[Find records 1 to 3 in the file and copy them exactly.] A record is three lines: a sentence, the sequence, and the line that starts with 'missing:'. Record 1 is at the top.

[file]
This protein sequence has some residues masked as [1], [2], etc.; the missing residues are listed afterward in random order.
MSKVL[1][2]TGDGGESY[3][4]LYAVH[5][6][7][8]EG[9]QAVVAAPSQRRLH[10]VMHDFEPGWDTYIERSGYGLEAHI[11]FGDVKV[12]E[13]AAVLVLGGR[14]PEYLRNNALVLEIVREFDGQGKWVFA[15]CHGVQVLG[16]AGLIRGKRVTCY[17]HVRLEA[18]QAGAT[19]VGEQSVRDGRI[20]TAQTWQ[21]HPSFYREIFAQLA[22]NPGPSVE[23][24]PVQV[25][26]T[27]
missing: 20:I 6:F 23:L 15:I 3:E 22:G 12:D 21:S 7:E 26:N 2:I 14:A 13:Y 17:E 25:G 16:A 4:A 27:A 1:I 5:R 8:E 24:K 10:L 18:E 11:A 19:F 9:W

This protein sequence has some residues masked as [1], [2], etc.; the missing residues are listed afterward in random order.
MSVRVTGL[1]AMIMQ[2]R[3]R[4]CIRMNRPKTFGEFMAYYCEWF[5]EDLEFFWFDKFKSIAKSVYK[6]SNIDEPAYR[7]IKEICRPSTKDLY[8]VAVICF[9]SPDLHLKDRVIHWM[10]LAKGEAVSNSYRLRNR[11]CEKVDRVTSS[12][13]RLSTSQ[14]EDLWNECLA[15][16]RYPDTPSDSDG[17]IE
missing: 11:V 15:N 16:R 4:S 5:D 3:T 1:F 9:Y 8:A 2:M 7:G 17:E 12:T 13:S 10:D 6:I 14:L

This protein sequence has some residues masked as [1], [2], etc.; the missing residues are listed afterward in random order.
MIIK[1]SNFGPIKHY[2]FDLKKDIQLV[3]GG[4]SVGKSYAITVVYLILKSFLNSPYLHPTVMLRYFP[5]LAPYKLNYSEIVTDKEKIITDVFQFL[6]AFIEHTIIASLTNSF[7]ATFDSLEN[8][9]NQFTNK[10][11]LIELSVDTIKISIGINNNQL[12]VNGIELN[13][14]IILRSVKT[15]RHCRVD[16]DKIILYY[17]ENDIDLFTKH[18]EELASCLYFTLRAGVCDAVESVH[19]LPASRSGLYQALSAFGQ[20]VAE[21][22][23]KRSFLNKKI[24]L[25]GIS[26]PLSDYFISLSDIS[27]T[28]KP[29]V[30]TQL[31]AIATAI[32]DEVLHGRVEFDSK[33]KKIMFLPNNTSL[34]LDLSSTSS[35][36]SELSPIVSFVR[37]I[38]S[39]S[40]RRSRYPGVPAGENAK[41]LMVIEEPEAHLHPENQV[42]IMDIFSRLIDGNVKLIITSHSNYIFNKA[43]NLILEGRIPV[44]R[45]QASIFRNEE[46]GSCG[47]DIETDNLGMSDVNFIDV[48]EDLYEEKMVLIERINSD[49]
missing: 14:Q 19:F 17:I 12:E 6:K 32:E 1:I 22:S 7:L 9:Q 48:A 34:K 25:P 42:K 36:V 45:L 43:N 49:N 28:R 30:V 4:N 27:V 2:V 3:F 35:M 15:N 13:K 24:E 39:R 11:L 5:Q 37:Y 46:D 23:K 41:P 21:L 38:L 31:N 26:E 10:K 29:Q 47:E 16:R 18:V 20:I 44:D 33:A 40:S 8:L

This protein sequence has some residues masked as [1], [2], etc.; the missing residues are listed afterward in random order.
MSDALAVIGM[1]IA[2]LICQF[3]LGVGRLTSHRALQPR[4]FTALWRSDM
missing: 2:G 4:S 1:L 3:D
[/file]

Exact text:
This protein sequence has some residues masked as [1], [2], etc.; the missing residues are listed afterward in random order.
MSKVL[1][2]TGDGGESY[3][4]LYAVH[5][6][7][8]EG[9]QAVVAAPSQRRLH[10]VMHDFEPGWDTYIERSGYGLEAHI[11]FGDVKV[12]E[13]AAVLVLGGR[14]PEYLRNNALVLEIVREFDGQGKWVFA[15]CHGVQVLG[16]AGLIRGKRVTCY[17]HVRLEA[18]QAGAT[19]VGEQSVRDGRI[20]TAQTWQ[21]HPSFYREIFAQLA[22]NPGPSVE[23][24]PVQV[25][26]T[27]
missing: 20:I 6:F 23:L 15:I 3:E 22:G 12:D 21:S 7:E 26:N 2:I 14:A 13:Y 17:E 25:G 16:A 4:A 27:A 1:I 5:R 8:E 24:K 10:L 18:E 11:A 19:F 9:W

This protein sequence has some residues masked as [1], [2], etc.; the missing residues are listed afterward in random order.
MSVRVTGL[1]AMIMQ[2]R[3]R[4]CIRMNRPKTFGEFMAYYCEWF[5]EDLEFFWFDKFKSIAKSVYK[6]SNIDEPAYR[7]IKEICRPSTKDLY[8]VAVICF[9]SPDLHLKDRVIHWM[10]LAKGEAVSNSYRLRNR[11]CEKVDRVTSS[12][13]RLSTSQ[14]EDLWNECLA[15][16]RYPDTPSDSDG[17]IE
missing: 11:V 15:N 16:R 4:S 5:D 3:T 1:F 9:Y 8:A 2:M 7:G 17:E 12:T 13:S 10:D 6:I 14:L

This protein sequence has some residues masked as [1], [2], etc.; the missing residues are listed afterward in random order.
MIIK[1]SNFGPIKHY[2]FDLKKDIQLV[3]GG[4]SVGKSYAITVVYLILKSFLNSPYLHPTVMLRYFP[5]LAPYKLNYSEIVTDKEKIITDVFQFL[6]AFIEHTIIASLTNSF[7]ATFDSLEN[8][9]NQFTNK[10][11]LIELSVDTIKISIGINNNQL[12]VNGIELN[13][14]IILRSVKT[15]RHCRVD[16]DKIILYY[17]ENDIDLFTKH[18]EELASCLYFTLRAGVCDAVESVH[19]LPASRSGLYQALSAFGQ[20]VAE[21][22][23]KRSFLNKKI[24]L[25]GIS[26]PLSDYFISLSDIS[27]T[28]KP[29]V[30]TQL[31]AIATAI[32]DEVLHGRVEFDSK[33]KKIMFLPNNTSL[34]LDLSSTSS[35][36]SELSPIVSFVR[37]I[38]S[39]S[40]RRSRYPGVPAGENAK[41]LMVIEEPEAHLHPENQV[42]IMDIFSRLIDGNVKLIITSHSNYIFNKA[43]NLILEGRIPV[44]R[45]QASIFRNEE[46]GSCG[47]DIETDNLGMSDVNFIDV[48]EDLYEEKMVLIERINSD[49]
missing: 14:Q 19:F 17:I 12:E 6:K 32:E 1:I 22:S 7:L 9:Q 48:A 34:K 25:P 42:K 36:V 45:L 43:N 49:N 28:R 30:V 4:N 27:V 2:V 3:F 35:M 15:N 13:K 24:E 39:R 11:L 5:Q 37:Y 46:D 23:K 41:P 21:L 38:L 31:N 26:E 10:K 29:Q 47:E 16:R 18:V 20:I 44:D 33:A 40:S 8:L